Hey, Didn't Taxpayers Pay For Those Patents NASA Is Auctioning Off?

from the i-thought-so dept

ReallyEvilCanine writes in to let us know that Ocean Tomo, the patent auctioning company has worked out an agreement to auction off a package of 25 NASA patents covering things like signal processing, GPS for spacecraft and sensor technologies. Ocean Tomo always presents itself as somehow creating value from patents, but always seems to ignore how its version of creating value often means significant value lost to actual innovators. In this case, there’s an even bigger question: didn’t taxpayers pay for those patents by funding NASA? So why is some company now going to benefit from them, while locking the public out? In effect, the public is paying twice (at potentially inflated prices) for these inventions. Yet, you won’t hear that from Ocean Tomo or the press reports about this auction, which note:

“Creating a market for patented technology funded by NASA benefits both the government and the commercial sector that will take advantage of it.”

That leaves out the taxpayers who funded this in the first place and is simply incorrect. It harms the commercial sector by making them pay again for something. If NASA wanted to benefit the commercial sector, it could have placed those patents in the public domain, so that the commercial sector could compete to do something useful with them, thereby spurring on competition and more innovation.

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Companies: nasa, ocean tomo

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Comments on “Hey, Didn't Taxpayers Pay For Those Patents NASA Is Auctioning Off?”

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Anonymous Coward says:


This has been going on for years and years, except that in the past it has been a giveaway.

I worked for NASA CASI in Baltimore and saw NASA-produced booklets championing their great giveaways of technology, so here’s an example.

Those groved cement highways are a direct invention by NASA. The grooves disperse more water and reduce the chances of hydroplaning. They were developed by NASA for making airplane landings safer, and then the tech was *GIVEN* to Boeing (I’m pretty sure it was Boeing).

So, at least NASA is now getting some payback — I don’t particularly like the fact that taxpayer-funded inventions are now going to be used to make us pay more, but at least NASA is getting something out of the deal now.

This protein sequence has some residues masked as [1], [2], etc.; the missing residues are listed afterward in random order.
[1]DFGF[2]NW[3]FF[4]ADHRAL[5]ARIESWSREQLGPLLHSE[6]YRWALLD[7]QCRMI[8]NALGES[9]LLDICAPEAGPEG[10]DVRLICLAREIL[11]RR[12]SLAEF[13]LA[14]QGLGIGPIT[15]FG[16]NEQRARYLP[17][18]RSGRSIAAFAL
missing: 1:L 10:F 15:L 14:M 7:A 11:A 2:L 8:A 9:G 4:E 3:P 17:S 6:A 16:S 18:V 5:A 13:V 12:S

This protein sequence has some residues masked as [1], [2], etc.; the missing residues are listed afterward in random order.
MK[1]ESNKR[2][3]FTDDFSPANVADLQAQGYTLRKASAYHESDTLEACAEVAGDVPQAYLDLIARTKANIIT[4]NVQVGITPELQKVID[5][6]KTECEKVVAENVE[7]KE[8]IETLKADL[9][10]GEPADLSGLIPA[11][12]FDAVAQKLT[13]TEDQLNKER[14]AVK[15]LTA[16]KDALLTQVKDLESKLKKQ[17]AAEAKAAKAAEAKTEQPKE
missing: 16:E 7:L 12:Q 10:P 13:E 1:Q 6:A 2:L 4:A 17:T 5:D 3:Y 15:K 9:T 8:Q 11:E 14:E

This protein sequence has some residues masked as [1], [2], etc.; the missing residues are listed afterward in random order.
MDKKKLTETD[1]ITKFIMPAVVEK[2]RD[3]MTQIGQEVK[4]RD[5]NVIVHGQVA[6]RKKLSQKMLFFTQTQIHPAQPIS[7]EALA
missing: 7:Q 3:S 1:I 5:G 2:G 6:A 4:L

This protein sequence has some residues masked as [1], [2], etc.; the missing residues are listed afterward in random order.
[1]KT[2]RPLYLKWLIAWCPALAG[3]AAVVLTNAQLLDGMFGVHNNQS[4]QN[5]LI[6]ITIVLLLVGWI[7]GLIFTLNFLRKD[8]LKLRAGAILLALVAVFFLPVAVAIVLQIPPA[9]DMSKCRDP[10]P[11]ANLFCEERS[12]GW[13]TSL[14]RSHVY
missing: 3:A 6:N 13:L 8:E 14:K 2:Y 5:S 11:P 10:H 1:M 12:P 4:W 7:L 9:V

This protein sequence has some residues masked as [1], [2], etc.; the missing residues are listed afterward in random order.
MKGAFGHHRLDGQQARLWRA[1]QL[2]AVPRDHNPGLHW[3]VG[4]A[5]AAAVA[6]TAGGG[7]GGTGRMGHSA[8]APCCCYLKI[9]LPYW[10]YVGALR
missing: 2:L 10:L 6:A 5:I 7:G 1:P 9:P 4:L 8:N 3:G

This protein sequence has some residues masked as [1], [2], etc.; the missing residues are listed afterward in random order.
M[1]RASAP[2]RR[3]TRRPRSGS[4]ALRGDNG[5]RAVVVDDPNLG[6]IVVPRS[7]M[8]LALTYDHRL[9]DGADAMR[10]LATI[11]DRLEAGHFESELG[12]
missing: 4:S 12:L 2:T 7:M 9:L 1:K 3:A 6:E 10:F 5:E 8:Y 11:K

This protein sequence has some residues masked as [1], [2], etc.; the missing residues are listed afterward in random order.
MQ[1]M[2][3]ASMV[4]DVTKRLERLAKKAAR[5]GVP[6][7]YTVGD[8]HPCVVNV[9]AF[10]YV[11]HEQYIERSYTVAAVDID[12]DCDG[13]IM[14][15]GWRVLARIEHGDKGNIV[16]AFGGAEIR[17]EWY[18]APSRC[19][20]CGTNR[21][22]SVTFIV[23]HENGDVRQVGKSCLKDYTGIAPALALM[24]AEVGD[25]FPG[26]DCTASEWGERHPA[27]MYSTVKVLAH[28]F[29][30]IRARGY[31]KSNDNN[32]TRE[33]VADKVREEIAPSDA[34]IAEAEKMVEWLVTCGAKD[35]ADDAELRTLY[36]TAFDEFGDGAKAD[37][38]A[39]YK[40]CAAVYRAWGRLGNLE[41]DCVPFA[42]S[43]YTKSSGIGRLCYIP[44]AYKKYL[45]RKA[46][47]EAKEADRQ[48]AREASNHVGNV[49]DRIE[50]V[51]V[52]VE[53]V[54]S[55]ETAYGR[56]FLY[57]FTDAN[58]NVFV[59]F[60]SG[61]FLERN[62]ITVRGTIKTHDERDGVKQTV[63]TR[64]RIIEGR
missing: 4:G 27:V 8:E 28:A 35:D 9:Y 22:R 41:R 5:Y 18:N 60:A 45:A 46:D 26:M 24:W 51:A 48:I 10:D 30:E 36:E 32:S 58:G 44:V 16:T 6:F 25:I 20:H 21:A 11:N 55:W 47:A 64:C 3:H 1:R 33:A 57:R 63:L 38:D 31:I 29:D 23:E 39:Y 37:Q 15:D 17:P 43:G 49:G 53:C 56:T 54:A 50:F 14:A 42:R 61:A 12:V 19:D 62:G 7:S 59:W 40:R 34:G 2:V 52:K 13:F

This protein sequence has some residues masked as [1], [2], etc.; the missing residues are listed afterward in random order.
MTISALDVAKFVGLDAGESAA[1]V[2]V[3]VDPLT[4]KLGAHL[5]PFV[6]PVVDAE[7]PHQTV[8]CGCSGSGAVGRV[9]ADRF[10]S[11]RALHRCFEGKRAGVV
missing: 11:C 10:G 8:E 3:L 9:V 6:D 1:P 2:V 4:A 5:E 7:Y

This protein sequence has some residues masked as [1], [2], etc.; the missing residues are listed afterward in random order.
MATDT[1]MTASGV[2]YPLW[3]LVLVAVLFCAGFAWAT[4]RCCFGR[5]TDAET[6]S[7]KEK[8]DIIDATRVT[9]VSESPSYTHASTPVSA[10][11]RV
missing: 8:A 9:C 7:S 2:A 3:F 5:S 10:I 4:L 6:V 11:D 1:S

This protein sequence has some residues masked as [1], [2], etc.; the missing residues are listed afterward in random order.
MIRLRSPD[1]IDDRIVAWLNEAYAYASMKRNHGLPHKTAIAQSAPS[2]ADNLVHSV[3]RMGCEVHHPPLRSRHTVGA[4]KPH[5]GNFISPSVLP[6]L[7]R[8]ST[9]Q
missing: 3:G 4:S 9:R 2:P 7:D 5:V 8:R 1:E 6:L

Anonymous Coward says:

Re: Re:

lol, did you even read the intent of the story? Your perspective is so tainted from having worked at NASA that you don’t see the problem. TONS of patents come from the government. While Gore likes to claim he invented the internet, it was the defense department, and colleges that created the infrastructure and patents for the internet that exists today. The entire problem with the story above is that in the past, as you said, the technology was GIVEN BACK TO THE PEOPLE THAT PAID FOR IT, NOT SOLD BACK TO THEM. How do you think NASA has the money to hire anyone to create patents? THROUGH TAX PAYER MONEY! Go back to working a government job, as you obviously have no idea how economics work.

Ron (profile) says:

Re: Re: Re: Re:


Legislative inventions, of course, have a storied place in presidential politics.

Vice President Al Gore’s discussion of the prominent role he played in the legislation that brought about the Internet led Republicans to accuse him for years of having “invented” the Internet. It stemmed from an interview he gave with CNN in which he said that while in Congress, he “took the initiative in creating the Internet.”

Take it for what it’s worth or not worth!


Anonymous Coward says:

Re: Re: Re: Re:

The whole “Gore invented the Internet” thing pales in comparison to his “humans are causing the Earth to change its climate” BS.

Humans couldn’t change the Earth’s climate if we tried. If we actually could cause it, the Earth would kill us off to get rid of the threat, then go back to its business of being the only inhabitable planet of which we know.

Anonymous Coward says:

Re: Re:

“The real question is: Why is NASA patenting this stuff in the first place?

It’s not like they have competition.

Seems to me tax payer research ought not to be patented. If nasa discovers something, great share it with the public.”

I agree, why do they patent stuff? What is the benefit to them from market protection? It would seem the opposite would be beneficial, if private companies were allowed to bring products to market from these breakthroughs, they would be likely to contribute to thier greater development?

gobsmacked says:

Re: Re: Re:

If they don’t patent it then someone else could and then restrict the use of it by everyone through an onerous licensing arrangement. The problems not in the patent, it’s in the licensing. Plenty of organizations hold patents on ideas and inventions that they then grant full and unlimited licenses to anyone who wants one.

Anonymous Coward says:

Re: Re:

Technically, I think NASA needs to patent these techs so someone else doesn’t say “oh, look what nasa came up with… PATENT”.